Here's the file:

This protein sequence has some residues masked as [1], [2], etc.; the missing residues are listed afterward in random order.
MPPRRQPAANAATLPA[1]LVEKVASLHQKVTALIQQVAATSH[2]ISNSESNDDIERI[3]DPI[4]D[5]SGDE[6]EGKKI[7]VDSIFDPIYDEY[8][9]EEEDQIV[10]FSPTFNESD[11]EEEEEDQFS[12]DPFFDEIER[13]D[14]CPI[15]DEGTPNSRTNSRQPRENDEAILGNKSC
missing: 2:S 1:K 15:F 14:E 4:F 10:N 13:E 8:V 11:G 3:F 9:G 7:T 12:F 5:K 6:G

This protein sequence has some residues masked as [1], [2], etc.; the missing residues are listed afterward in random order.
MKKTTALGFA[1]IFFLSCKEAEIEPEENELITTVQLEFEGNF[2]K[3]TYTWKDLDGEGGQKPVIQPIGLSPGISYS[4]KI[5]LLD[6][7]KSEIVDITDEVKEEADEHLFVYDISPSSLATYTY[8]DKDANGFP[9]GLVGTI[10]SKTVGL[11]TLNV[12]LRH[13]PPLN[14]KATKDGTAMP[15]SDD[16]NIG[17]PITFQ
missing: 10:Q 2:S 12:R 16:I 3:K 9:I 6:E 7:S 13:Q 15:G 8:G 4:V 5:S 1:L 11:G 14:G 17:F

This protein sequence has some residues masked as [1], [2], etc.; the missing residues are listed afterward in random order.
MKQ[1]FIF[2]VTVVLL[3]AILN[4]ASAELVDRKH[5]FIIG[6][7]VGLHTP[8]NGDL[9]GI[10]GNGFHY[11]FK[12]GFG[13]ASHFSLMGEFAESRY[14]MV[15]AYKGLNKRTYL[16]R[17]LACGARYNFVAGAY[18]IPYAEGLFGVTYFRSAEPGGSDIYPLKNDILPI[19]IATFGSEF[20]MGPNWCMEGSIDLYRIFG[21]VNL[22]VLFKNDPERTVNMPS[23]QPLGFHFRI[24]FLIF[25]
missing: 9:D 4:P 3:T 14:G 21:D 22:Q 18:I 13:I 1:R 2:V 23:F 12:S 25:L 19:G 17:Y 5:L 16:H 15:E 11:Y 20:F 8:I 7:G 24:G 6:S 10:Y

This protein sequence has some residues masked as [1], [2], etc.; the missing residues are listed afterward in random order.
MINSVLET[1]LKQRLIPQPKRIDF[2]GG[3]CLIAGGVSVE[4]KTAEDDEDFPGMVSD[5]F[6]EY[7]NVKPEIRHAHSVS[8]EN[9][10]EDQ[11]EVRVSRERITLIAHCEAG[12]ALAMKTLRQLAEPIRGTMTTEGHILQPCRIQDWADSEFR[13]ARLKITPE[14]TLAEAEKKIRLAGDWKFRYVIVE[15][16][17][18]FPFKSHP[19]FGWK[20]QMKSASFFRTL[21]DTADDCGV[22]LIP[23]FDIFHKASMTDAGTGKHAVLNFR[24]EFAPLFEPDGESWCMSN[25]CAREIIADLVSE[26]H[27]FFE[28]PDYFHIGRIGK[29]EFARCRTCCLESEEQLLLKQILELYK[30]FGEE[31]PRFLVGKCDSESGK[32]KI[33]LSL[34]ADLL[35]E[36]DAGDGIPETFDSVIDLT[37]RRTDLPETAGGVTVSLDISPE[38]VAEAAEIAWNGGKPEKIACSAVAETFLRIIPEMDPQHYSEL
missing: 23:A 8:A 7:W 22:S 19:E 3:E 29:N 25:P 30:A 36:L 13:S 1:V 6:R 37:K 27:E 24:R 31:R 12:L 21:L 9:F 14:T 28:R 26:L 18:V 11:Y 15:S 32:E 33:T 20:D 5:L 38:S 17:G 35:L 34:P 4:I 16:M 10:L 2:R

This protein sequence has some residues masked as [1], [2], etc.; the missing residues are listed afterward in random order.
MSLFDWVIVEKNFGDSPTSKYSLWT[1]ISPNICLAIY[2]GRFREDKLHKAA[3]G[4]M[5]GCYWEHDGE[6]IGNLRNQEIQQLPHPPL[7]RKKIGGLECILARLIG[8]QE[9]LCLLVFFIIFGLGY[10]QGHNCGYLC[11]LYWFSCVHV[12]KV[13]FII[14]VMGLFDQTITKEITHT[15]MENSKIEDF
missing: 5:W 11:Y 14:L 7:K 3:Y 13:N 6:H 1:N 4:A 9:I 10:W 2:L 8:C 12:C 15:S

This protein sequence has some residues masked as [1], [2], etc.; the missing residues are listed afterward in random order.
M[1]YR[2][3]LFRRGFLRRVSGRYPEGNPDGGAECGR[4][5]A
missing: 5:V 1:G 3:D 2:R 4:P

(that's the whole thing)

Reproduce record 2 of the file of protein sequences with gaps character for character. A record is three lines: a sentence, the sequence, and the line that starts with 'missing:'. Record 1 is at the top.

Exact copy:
This protein sequence has some residues masked as [1], [2], etc.; the missing residues are listed afterward in random order.
MKKTTALGFA[1]IFFLSCKEAEIEPEENELITTVQLEFEGNF[2]K[3]TYTWKDLDGEGGQKPVIQPIGLSPGISYS[4]KI[5]LLD[6][7]KSEIVDITDEVKEEADEHLFVYDISPSSLATYTY[8]DKDANGFP[9]GLVGTI[10]SKTVGL[11]TLNV[12]LRH[13]PPLN[14]KATKDGTAMP[15]SDD[16]NIG[17]PITFQ
missing: 10:Q 2:S 12:R 16:I 3:K 9:I 6:E 7:S 13:Q 15:G 8:G 4:V 5:S 1:L 11:G 14:G 17:F